Sunday, January 15, 2012

Enshrining the rights of mother earth

Back in 2006, two years before this country elected its first African American president, Bolivia elected Evo Morales, their first indigenous president. This was part of a pattern all over South America as the people of various countries stood up for their own democratic rights.

So here's an interesting conflation: As we battle AGAINST the idea of corporations as people (with free speech rights ala Citizens United), Bolivia is about to give human rights to mother earth.

With the cooperation of politicians and grassroots organizations, Bolivia is set to pass the Law of Mother Earth which will grant nature the same rights and protections as humans. The piece of legislation, called la Ley de Derechos de la Madre Tierra, is intended to encourage a radical shift in conservation attitudes and actions, to enforce new control measures on industry, and to reduce environmental destruction.

The law redefines natural resources as blessings and confers the same rights to nature as to human beings, including: the right to life and to exist; the right to continue vital cycles and processes free from human alteration; the right to pure water and clean air; the right to balance; the right not to be polluted; and the right to not have cellular structure modified or genetically altered. Perhaps the most controversial point is the right "to not be affected by mega-infrastructure and development projects that affect the balance of ecosystems and the local inhabitant communities".

But Bolivia is not the first South American country to make such a move.

Back in 2008 Ecuador, led by Rafael Correa, included the inalienable rights of nature in their new constitution.

Ecuador has become the first country to approve a constitution that, among other reforms, recognizes certain inalienable rights for nature.

Under five provisions in the new constitution's Rights of Nature chapter, an ecosystem has the "right to exist, persist, maintain and regenerate its vital cycles, structure, functions and its processes in evolution," and "every person, people, community or nationality, will be able to demand the recognitions of [these] rights."

None of this has gone smoothly for Ecuador, nor will it for Bolivia. Battles over the balance of protecting the environment and development will continue. But it does provide an interesting contrast of priorities from the battles we are having to wage in this country. Perhaps Mitt ought to quit worrying that we want to model ourselves after European countries and start worrying about the example being set in South America.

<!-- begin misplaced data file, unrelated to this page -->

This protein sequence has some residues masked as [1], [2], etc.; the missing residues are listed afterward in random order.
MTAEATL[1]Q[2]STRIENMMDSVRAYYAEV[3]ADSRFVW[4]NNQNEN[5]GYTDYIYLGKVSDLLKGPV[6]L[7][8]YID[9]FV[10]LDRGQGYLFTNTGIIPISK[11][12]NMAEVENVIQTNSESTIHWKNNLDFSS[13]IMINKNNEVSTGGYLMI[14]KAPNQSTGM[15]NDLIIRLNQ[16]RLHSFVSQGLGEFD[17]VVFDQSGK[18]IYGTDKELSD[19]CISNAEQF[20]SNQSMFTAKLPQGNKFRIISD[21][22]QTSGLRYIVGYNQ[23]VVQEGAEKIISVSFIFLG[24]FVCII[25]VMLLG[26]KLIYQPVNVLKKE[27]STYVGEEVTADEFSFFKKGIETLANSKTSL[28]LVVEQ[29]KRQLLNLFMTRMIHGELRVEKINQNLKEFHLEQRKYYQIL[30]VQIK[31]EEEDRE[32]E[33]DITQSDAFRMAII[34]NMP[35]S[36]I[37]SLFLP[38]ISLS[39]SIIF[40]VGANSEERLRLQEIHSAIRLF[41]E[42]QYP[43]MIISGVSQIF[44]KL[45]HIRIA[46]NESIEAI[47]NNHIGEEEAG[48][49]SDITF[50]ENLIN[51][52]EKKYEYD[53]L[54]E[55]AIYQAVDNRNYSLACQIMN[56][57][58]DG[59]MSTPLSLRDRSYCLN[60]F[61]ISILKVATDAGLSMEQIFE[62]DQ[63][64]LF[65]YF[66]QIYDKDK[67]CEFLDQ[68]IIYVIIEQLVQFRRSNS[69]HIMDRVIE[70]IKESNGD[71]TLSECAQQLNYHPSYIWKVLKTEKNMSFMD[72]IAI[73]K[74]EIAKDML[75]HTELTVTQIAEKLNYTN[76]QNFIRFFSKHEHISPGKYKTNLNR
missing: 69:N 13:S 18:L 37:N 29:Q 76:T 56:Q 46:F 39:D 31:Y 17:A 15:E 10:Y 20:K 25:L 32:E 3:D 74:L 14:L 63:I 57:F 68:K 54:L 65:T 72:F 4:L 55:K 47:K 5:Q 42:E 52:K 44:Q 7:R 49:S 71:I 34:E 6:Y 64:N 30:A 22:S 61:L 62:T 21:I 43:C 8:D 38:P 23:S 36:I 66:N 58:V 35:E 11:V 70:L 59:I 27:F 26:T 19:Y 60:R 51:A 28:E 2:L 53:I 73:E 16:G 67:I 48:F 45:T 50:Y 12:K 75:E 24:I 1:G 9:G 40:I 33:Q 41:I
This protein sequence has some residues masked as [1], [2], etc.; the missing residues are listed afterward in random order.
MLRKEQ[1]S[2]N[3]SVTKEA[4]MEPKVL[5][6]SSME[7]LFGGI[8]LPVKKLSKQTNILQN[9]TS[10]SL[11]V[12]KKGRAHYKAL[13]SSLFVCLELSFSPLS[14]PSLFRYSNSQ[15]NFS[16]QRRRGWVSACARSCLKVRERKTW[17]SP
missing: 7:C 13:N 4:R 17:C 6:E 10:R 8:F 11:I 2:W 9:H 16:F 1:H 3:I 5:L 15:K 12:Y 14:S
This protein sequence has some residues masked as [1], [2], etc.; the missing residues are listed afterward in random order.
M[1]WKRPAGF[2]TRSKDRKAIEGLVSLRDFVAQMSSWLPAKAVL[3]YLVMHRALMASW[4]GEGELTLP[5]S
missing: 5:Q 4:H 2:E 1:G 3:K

4 comments:

  1. I am thrilled that you are following this, though not surprised by it, as you strike me as someone who is really interested in being human.

    One of the things I do from time to time is look at what has happened among indigenous South Americans in the last decade or so. Since 1994 maybe, with the Zapatistas. People are not so much taking back the land but their proper relationship to it and their being in it. This is the most important thing that can happen for us as people. I am convinced that all would be well if we truly righted our relationship with the land. I know in my case that when I am able to just sit with the land where I live and let myself be with it, I learn a lot.

    I suppose this means two things for us in the United States. First, us settlers--meaning, basically, white people, because Black Americans neither abandoned the spirits of their ancestors nor were abandoned by them--need to get right socially, politically, and economically with indigenous people here. I'd include Black Americans in that, too, because of how the whole 500 year process has gone down. Yes, I think a serious reparations program is in order, and a well-executed one with real rebuilding in mind. Second, we need to quit capitalism. Just have to stop. It's killing us, if very slowly.

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    1. Bill,

      I get really frustrated at the lack of interest from the left in this country about what is happening in South America. There is SO much we could learn!

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    2. The privileged "left," i.e., educated white progressives, aren't interested in any questions the answers to which they don't already know.

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  2. Also, if you haven't read Vine Deloria's God is Red, I'll buy you a copy myself.

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